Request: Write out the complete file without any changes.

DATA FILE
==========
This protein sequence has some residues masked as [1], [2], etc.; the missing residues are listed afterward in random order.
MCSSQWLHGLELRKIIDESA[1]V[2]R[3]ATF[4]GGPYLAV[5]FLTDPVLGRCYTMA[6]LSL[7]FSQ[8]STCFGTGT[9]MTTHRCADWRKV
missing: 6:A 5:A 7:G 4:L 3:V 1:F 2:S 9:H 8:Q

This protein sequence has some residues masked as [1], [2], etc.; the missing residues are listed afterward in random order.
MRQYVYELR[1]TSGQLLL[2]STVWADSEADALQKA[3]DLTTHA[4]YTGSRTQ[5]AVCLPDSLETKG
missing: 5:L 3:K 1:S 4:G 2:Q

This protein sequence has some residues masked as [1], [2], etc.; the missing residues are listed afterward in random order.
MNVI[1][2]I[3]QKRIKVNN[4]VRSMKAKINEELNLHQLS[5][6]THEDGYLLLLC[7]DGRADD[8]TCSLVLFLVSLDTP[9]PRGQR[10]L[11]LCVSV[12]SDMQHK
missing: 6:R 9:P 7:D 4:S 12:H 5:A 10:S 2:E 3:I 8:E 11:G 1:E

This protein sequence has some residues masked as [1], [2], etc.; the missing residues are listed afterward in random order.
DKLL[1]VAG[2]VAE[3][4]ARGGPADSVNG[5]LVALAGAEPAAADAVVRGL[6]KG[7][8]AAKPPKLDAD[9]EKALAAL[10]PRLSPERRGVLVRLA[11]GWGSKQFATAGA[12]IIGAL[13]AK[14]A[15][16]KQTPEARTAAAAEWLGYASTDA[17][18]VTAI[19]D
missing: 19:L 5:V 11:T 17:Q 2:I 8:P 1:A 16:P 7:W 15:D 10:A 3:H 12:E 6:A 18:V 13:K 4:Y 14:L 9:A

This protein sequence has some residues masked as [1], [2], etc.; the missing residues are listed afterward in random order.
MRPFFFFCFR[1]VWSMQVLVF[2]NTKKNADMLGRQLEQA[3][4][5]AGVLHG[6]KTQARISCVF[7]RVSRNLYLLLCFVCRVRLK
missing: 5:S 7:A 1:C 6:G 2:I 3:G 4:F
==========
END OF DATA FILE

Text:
This protein sequence has some residues masked as [1], [2], etc.; the missing residues are listed afterward in random order.
MCSSQWLHGLELRKIIDESA[1]V[2]R[3]ATF[4]GGPYLAV[5]FLTDPVLGRCYTMA[6]LSL[7]FSQ[8]STCFGTGT[9]MTTHRCADWRKV
missing: 6:A 5:A 7:G 4:L 3:V 1:F 2:S 9:H 8:Q

This protein sequence has some residues masked as [1], [2], etc.; the missing residues are listed afterward in random order.
MRQYVYELR[1]TSGQLLL[2]STVWADSEADALQKA[3]DLTTHA[4]YTGSRTQ[5]AVCLPDSLETKG
missing: 5:L 3:K 1:S 4:G 2:Q

This protein sequence has some residues masked as [1], [2], etc.; the missing residues are listed afterward in random order.
MNVI[1][2]I[3]QKRIKVNN[4]VRSMKAKINEELNLHQLS[5][6]THEDGYLLLLC[7]DGRADD[8]TCSLVLFLVSLDTP[9]PRGQR[10]L[11]LCVSV[12]SDMQHK
missing: 6:R 9:P 7:D 4:S 12:H 5:A 10:S 2:E 3:I 8:E 11:G 1:E

This protein sequence has some residues masked as [1], [2], etc.; the missing residues are listed afterward in random order.
DKLL[1]VAG[2]VAE[3][4]ARGGPADSVNG[5]LVALAGAEPAAADAVVRGL[6]KG[7][8]AAKPPKLDAD[9]EKALAAL[10]PRLSPERRGVLVRLA[11]GWGSKQFATAGA[12]IIGAL[13]AK[14]A[15][16]KQTPEARTAAAAEWLGYASTDA[17][18]VTAI[19]D
missing: 19:L 5:V 11:T 17:Q 2:I 8:P 1:A 16:P 7:W 15:D 10:A 3:H 12:E 6:A 18:V 13:K 4:Y 14:L 9:A

This protein sequence has some residues masked as [1], [2], etc.; the missing residues are listed afterward in random order.
MRPFFFFCFR[1]VWSMQVLVF[2]NTKKNADMLGRQLEQA[3][4][5]AGVLHG[6]KTQARISCVF[7]RVSRNLYLLLCFVCRVRLK
missing: 5:S 7:A 1:C 6:G 2:I 3:G 4:F